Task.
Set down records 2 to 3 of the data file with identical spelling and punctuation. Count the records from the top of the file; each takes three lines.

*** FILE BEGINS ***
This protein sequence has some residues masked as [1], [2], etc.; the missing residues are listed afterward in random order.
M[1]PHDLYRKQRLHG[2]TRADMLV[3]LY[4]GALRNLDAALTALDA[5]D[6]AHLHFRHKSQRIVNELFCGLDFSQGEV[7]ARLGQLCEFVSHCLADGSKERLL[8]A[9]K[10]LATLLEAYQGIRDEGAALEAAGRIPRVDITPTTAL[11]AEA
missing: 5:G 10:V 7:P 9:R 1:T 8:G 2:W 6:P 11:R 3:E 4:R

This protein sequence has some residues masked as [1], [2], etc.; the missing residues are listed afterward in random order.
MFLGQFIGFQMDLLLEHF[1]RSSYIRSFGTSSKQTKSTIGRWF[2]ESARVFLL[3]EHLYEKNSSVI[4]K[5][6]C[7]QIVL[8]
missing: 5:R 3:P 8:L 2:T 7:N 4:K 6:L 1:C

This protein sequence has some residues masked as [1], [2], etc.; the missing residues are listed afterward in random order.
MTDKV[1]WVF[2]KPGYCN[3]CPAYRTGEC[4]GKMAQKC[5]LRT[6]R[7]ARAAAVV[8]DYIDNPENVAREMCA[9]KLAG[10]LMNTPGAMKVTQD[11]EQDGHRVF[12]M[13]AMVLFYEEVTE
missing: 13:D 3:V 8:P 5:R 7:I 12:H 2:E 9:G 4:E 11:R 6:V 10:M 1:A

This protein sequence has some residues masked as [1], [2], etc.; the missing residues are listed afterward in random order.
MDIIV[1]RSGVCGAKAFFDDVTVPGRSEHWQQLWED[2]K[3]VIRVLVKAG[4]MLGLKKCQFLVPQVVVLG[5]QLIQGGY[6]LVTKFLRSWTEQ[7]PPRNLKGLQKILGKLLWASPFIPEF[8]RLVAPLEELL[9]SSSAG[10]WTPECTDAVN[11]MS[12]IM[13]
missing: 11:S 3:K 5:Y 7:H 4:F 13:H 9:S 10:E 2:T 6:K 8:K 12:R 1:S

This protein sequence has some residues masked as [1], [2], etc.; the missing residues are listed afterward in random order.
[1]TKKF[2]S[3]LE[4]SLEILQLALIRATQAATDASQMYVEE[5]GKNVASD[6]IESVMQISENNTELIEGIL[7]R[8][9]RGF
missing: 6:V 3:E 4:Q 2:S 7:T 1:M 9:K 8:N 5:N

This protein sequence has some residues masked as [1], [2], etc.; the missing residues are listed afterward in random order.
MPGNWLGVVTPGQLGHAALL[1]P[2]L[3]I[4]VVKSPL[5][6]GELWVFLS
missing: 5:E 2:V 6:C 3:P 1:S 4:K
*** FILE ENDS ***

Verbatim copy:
This protein sequence has some residues masked as [1], [2], etc.; the missing residues are listed afterward in random order.
MFLGQFIGFQMDLLLEHF[1]RSSYIRSFGTSSKQTKSTIGRWF[2]ESARVFLL[3]EHLYEKNSSVI[4]K[5][6]C[7]QIVL[8]
missing: 5:R 3:P 8:L 2:T 7:N 4:K 6:L 1:C

This protein sequence has some residues masked as [1], [2], etc.; the missing residues are listed afterward in random order.
MTDKV[1]WVF[2]KPGYCN[3]CPAYRTGEC[4]GKMAQKC[5]LRT[6]R[7]ARAAAVV[8]DYIDNPENVAREMCA[9]KLAG[10]LMNTPGAMKVTQD[11]EQDGHRVF[12]M[13]AMVLFYEEVTE
missing: 13:D 3:V 8:P 5:R 7:I 12:H 2:E 9:G 4:E 11:R 6:V 10:M 1:A